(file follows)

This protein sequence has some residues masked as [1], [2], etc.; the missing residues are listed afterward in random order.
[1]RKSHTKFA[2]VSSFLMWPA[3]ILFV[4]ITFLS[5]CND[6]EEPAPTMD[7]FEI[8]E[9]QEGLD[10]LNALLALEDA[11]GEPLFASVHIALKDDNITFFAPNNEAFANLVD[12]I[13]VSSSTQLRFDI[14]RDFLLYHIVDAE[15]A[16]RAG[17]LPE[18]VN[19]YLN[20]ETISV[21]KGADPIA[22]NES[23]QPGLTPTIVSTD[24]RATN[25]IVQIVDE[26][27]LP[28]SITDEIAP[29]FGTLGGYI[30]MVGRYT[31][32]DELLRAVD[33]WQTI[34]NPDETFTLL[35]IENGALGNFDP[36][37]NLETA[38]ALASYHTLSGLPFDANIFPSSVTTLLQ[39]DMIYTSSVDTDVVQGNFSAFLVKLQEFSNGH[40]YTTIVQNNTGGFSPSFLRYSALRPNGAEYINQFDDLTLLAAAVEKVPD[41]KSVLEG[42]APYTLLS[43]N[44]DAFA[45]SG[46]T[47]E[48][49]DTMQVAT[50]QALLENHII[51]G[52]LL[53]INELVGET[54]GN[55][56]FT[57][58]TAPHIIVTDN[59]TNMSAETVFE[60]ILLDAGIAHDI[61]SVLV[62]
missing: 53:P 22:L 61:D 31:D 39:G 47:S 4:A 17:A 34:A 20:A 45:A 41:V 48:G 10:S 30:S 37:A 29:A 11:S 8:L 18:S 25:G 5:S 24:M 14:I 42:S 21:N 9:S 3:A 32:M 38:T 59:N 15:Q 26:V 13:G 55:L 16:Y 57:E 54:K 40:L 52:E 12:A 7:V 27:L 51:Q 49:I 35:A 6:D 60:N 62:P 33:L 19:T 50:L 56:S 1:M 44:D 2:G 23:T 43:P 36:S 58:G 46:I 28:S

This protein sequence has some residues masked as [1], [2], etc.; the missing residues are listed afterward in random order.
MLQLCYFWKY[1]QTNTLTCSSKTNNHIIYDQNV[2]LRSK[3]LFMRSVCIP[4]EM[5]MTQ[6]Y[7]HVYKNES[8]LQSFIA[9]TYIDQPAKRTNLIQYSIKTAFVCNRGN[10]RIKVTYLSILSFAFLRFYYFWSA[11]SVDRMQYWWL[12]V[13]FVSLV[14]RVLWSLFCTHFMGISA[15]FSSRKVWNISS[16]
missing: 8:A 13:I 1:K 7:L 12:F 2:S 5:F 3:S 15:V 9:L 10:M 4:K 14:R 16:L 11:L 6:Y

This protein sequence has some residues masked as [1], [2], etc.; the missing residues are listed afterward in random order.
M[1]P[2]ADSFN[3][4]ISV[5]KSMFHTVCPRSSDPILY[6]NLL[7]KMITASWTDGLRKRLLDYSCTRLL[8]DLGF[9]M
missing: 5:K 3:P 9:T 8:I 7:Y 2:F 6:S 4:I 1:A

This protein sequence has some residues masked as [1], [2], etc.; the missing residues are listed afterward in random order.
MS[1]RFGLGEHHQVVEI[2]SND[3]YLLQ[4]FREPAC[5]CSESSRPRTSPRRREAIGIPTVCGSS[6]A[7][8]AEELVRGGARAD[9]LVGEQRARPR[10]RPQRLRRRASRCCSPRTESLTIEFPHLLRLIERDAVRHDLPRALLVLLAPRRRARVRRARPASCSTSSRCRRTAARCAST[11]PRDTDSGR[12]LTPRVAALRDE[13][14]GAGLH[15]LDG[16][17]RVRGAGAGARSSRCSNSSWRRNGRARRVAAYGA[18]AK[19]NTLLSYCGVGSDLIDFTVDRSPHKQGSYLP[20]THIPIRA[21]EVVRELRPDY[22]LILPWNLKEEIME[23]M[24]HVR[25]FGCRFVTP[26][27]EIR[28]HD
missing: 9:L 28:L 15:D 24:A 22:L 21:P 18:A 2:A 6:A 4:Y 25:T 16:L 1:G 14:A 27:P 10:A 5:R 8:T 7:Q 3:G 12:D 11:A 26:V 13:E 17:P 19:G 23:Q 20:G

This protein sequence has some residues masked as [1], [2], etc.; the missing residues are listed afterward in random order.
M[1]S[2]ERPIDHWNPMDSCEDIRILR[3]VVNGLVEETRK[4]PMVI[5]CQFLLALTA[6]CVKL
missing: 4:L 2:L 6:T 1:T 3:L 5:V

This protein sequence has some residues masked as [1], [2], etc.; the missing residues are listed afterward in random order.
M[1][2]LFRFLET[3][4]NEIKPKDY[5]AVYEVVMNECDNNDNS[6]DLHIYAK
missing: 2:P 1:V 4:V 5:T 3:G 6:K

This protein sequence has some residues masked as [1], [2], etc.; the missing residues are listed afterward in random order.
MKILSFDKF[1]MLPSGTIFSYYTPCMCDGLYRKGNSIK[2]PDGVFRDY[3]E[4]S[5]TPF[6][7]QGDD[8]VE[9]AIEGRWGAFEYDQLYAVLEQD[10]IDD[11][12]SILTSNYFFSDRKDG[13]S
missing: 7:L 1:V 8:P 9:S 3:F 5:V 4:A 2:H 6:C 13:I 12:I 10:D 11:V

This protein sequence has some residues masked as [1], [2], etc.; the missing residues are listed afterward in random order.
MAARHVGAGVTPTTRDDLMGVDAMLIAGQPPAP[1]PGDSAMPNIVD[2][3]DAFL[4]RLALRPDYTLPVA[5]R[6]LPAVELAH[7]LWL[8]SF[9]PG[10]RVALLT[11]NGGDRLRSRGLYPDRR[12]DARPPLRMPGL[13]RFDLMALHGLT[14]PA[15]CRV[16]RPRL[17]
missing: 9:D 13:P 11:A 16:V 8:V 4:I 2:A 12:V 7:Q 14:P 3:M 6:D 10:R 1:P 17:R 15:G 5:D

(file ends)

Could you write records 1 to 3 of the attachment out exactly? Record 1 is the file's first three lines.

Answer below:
This protein sequence has some residues masked as [1], [2], etc.; the missing residues are listed afterward in random order.
[1]RKSHTKFA[2]VSSFLMWPA[3]ILFV[4]ITFLS[5]CND[6]EEPAPTMD[7]FEI[8]E[9]QEGLD[10]LNALLALEDA[11]GEPLFASVHIALKDDNITFFAPNNEAFANLVD[12]I[13]VSSSTQLRFDI[14]RDFLLYHIVDAE[15]A[16]RAG[17]LPE[18]VN[19]YLN[20]ETISV[21]KGADPIA[22]NES[23]QPGLTPTIVSTD[24]RATN[25]IVQIVDE[26][27]LP[28]SITDEIAP[29]FGTLGGYI[30]MVGRYT[31][32]DELLRAVD[33]WQTI[34]NPDETFTLL[35]IENGALGNFDP[36][37]NLETA[38]ALASYHTLSGLPFDANIFPSSVTTLLQ[39]DMIYTSSVDTDVVQGNFSAFLVKLQEFSNGH[40]YTTIVQNNTGGFSPSFLRYSALRPNGAEYINQFDDLTLLAAAVEKVPD[41]KSVLEG[42]APYTLLS[43]N[44]DAFA[45]SG[46]T[47]E[48][49]DTMQVAT[50]QALLENHII[51]G[52]LL[53]INELVGET[54]GN[55][56]FT[57][58]TAPHIIVTDN[59]TNMSAETVFE[60]ILLDAGIAHDI[61]SVLV[62]
missing: 53:P 22:L 61:D 31:D 39:G 47:S 4:A 17:A 34:A 20:A 45:A 41:V 48:G 10:S 30:S 37:A 29:A 11:S 8:L 18:S 25:G 5:S 24:M 14:I 42:S 21:N 9:S 3:A 32:M 38:T 59:N 15:Q 26:V 13:G 55:L 16:Y 57:E 54:K 40:L 52:E 12:A 7:V 27:L 51:Q 49:I 35:A 6:D 60:N 62:P 33:L 19:T 50:L 56:S 1:M 44:D 2:G 23:T 43:P 36:S 58:G 46:I 28:S

This protein sequence has some residues masked as [1], [2], etc.; the missing residues are listed afterward in random order.
MLQLCYFWKY[1]QTNTLTCSSKTNNHIIYDQNV[2]LRSK[3]LFMRSVCIP[4]EM[5]MTQ[6]Y[7]HVYKNES[8]LQSFIA[9]TYIDQPAKRTNLIQYSIKTAFVCNRGN[10]RIKVTYLSILSFAFLRFYYFWSA[11]SVDRMQYWWL[12]V[13]FVSLV[14]RVLWSLFCTHFMGISA[15]FSSRKVWNISS[16]
missing: 8:A 13:I 1:K 7:L 12:F 2:S 5:F 3:S 15:V 9:L 10:M 4:K 14:R 16:L 11:L 6:Y

This protein sequence has some residues masked as [1], [2], etc.; the missing residues are listed afterward in random order.
M[1]P[2]ADSFN[3][4]ISV[5]KSMFHTVCPRSSDPILY[6]NLL[7]KMITASWTDGLRKRLLDYSCTRLL[8]DLGF[9]M
missing: 5:K 3:P 9:T 8:I 7:Y 2:F 6:S 4:I 1:A